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Increasing Collaboration Within Your Team

Scaling Team
Personal Growth
Leadership
Internal Communication
Collaboration

2 December, 2021

Anurag Jain
Anurag Jain

Leadership Role at Fortinet

Anurag Jain, a leader at Fortinet, discusses his strategy to promote growth within his teams, using servant leadership concepts.

Problem

As a manager, your responsibility is to grow your team into the best they can be. Take every opportunity to coach your team, and be present when challenges arise. Often this is easier said than done, as each team member will need different guidance than others. It is critical to apply the proper technique to connect with your team. The key is to create a strategy to grow your team while minimizing the risk of unsatisfactory team performance.

Actions taken

I use the concept of servant leadership with my team. If your goal is to increase the abilities and success of your team, you need to advocate for them. It does not mean you are there to make them look good but to push them to be better. The name of servant leadership comes from the idea that you, as the manager, are there to assist each team member in their career path, in their day-to-day work, and to be a champion for them. Your role is not to give orders, but to help the team with fulfilling the needs of the business and the team in the best possible manner. You'll quickly understand that team member blocking issues may be technical as well as emotional. If your team is stuck on a problem and doesn't know how to proceed, you must find a way to remove their blocks to help them move forward. If they are blocked due to communication challenges, you need to help them find a way get over those.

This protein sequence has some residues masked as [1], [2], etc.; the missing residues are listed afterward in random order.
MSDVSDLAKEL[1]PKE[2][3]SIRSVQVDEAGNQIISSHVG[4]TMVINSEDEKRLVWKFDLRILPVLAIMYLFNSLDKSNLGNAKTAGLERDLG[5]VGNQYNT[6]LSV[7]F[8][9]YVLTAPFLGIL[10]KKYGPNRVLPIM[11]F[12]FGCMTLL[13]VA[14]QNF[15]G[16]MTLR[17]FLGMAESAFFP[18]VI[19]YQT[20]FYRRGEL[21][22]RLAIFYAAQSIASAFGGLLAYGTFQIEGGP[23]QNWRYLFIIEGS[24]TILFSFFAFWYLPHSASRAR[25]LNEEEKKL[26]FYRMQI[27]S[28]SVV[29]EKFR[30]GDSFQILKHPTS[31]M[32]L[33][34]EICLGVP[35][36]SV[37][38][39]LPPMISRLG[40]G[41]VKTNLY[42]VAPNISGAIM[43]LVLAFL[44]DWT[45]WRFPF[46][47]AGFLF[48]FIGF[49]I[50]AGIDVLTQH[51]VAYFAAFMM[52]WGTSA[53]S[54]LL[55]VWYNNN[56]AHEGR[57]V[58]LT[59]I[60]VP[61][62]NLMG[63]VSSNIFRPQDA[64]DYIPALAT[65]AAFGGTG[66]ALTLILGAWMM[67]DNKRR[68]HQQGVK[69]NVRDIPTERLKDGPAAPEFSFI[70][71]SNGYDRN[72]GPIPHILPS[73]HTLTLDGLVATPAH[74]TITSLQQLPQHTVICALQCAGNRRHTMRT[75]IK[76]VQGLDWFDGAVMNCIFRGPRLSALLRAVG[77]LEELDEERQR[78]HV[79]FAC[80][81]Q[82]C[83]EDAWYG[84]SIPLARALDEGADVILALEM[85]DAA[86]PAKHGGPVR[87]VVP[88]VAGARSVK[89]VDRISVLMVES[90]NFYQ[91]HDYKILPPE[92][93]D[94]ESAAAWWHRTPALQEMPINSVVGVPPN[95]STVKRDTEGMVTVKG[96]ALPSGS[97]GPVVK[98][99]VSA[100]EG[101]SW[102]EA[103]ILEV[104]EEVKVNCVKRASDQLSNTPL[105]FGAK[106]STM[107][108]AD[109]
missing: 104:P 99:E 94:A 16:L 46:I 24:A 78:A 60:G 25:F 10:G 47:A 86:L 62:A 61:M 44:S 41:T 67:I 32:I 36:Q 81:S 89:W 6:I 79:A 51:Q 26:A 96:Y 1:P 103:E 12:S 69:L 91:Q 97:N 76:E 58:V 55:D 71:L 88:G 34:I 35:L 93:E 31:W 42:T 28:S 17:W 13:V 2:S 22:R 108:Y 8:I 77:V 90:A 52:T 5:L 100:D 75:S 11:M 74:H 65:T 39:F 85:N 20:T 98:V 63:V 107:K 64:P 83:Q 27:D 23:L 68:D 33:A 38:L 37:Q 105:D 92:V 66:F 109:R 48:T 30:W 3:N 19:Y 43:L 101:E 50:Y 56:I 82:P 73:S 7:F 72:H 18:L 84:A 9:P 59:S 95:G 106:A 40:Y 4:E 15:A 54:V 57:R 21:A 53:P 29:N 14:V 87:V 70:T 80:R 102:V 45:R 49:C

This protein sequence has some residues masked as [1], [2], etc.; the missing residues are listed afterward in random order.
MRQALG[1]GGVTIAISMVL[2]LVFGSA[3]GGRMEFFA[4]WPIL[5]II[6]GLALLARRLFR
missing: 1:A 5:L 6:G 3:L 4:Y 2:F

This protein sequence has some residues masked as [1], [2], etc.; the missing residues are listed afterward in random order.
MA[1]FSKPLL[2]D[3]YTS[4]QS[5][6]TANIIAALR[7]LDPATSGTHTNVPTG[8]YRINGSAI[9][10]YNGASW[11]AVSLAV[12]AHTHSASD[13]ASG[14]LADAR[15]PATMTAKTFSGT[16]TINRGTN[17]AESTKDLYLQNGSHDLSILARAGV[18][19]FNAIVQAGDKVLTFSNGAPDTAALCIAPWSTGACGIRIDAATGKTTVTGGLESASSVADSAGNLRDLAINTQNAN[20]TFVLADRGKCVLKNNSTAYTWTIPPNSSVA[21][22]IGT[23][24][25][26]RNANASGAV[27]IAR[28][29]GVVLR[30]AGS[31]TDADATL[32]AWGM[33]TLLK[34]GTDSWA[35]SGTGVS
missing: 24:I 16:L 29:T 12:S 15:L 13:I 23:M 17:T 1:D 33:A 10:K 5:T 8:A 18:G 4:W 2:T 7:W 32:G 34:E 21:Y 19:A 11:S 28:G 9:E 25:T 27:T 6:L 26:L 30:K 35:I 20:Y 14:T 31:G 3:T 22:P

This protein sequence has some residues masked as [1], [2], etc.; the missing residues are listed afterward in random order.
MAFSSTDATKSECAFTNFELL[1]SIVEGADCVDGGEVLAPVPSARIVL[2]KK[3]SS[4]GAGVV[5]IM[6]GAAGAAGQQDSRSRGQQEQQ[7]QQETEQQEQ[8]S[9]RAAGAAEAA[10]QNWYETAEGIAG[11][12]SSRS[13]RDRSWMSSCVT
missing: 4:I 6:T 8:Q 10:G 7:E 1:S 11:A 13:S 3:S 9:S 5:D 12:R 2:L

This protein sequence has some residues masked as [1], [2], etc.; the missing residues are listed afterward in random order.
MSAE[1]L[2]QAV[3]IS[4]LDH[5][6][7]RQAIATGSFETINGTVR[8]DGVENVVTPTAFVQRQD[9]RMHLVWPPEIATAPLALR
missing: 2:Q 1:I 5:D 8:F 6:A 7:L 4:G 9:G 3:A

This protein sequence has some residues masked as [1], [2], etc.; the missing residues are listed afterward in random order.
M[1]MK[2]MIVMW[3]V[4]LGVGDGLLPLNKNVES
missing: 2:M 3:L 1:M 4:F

Growth support is all about improving your team's resume. As a manager, you should be considering how their careers look to prospective employers. This isn't because your team members are planning to leave the company or you want them to leave, but rather when they grow to a point where other companies want them, they are performing to a higher standard and are automatically more valuable to your organization as well. This is a continuous cycle where you are constantly working on your resume. If you continue to think this way, there is less chance your team members will go to a different company as their career would grow right here with you in a supportive environment.

Many teams will have members that are new to the industry. They each have their challenges, and you can support them through these. Let your team know that you are there to help, not judge when they are having difficulties. When your employees see that you are genuinely in their corner, they will be more trusting of you. In turn, they will listen to you as you attack more challenging problems or a quicker deadline. Again it is a give and take; if you help your team grow, they will push harder towards the organization's goals.

There will always be employees who have no desire to grow. Managers have multiple choices in this situation: you can find a role for them without growth or allow them to leave the company. While this may seem harsh, the weakest member in your team will lower the quality of your entire workload. Set an example to your team that growth and production are equally important, and if one cannot produce for the team, they are not suited for that team.

Lessons learned

  • To grow in your career, you are required to rise through more junior roles. Remember the times when you had the challenges that your juniors have now. Use your experience and wisdom to identify and guide them through those challenges, and they will also grow the way you did.
  • The benefits of servant leadership are not always apparent at first. You have to provide your team with value before they will begin to trust and, in turn, produce more quality work. You have to be persistent and honest in your relationship with the team members and be focused on long-term benefits.

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